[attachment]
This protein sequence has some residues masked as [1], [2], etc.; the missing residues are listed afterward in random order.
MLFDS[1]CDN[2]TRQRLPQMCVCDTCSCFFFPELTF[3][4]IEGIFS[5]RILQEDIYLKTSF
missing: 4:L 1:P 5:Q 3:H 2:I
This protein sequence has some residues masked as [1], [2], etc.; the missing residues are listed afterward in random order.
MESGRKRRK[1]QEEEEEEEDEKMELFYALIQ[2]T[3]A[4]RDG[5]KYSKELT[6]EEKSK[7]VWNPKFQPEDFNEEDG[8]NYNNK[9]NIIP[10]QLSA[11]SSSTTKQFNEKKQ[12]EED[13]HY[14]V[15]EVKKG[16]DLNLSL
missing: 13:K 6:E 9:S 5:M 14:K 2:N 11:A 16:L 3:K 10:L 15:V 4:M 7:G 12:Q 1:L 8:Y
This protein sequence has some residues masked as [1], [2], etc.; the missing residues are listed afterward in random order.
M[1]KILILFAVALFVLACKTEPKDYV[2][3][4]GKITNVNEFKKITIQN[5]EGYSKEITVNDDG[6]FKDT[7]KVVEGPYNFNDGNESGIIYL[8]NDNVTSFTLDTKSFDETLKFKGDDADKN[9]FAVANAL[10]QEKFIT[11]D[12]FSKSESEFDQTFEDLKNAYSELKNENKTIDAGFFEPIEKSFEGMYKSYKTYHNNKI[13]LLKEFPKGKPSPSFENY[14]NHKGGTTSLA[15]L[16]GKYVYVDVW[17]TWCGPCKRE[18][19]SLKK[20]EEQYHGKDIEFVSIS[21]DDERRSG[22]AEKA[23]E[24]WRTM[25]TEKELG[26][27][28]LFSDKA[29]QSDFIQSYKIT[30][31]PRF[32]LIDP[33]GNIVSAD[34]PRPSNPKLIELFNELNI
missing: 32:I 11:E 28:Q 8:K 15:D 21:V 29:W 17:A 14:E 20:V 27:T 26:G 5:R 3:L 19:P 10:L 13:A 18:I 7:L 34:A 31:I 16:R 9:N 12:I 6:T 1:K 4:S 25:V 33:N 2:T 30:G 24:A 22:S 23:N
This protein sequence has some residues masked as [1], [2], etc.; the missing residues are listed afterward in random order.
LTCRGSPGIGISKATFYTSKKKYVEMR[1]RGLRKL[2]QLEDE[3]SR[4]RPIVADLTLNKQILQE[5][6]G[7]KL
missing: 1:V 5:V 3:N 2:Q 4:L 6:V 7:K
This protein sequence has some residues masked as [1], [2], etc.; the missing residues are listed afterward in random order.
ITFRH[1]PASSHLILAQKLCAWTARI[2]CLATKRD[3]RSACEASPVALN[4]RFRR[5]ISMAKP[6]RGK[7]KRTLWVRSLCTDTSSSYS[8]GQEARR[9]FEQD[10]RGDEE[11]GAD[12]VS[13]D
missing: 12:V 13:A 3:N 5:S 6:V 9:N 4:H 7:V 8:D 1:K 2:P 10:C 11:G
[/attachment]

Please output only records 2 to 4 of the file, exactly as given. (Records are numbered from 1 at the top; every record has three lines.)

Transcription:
This protein sequence has some residues masked as [1], [2], etc.; the missing residues are listed afterward in random order.
MESGRKRRK[1]QEEEEEEEDEKMELFYALIQ[2]T[3]A[4]RDG[5]KYSKELT[6]EEKSK[7]VWNPKFQPEDFNEEDG[8]NYNNK[9]NIIP[10]QLSA[11]SSSTTKQFNEKKQ[12]EED[13]HY[14]V[15]EVKKG[16]DLNLSL
missing: 13:K 6:E 9:S 5:M 14:K 2:N 11:A 16:L 3:K 10:L 15:V 4:M 7:G 12:Q 1:L 8:Y
This protein sequence has some residues masked as [1], [2], etc.; the missing residues are listed afterward in random order.
M[1]KILILFAVALFVLACKTEPKDYV[2][3][4]GKITNVNEFKKITIQN[5]EGYSKEITVNDDG[6]FKDT[7]KVVEGPYNFNDGNESGIIYL[8]NDNVTSFTLDTKSFDETLKFKGDDADKN[9]FAVANAL[10]QEKFIT[11]D[12]FSKSESEFDQTFEDLKNAYSELKNENKTIDAGFFEPIEKSFEGMYKSYKTYHNNKI[13]LLKEFPKGKPSPSFENY[14]NHKGGTTSLA[15]L[16]GKYVYVDVW[17]TWCGPCKRE[18][19]SLKK[20]EEQYHGKDIEFVSIS[21]DDERRSG[22]AEKA[23]E[24]WRTM[25]TEKELG[26][27][28]LFSDKA[29]QSDFIQSYKIT[30][31]PRF[32]LIDP[33]GNIVSAD[34]PRPSNPKLIELFNELNI
missing: 32:I 11:E 28:Q 8:K 15:D 21:V 29:W 17:A 14:E 20:V 27:T 26:G 5:R 3:L 19:P 10:L 13:A 18:I 7:L 34:A 31:I 16:R 9:N 12:I 6:T 1:K 4:S 25:V 33:N 2:T 30:G 24:A 22:S 23:N
This protein sequence has some residues masked as [1], [2], etc.; the missing residues are listed afterward in random order.
LTCRGSPGIGISKATFYTSKKKYVEMR[1]RGLRKL[2]QLEDE[3]SR[4]RPIVADLTLNKQILQE[5][6]G[7]KL
missing: 1:V 5:V 3:N 2:Q 4:L 6:V 7:K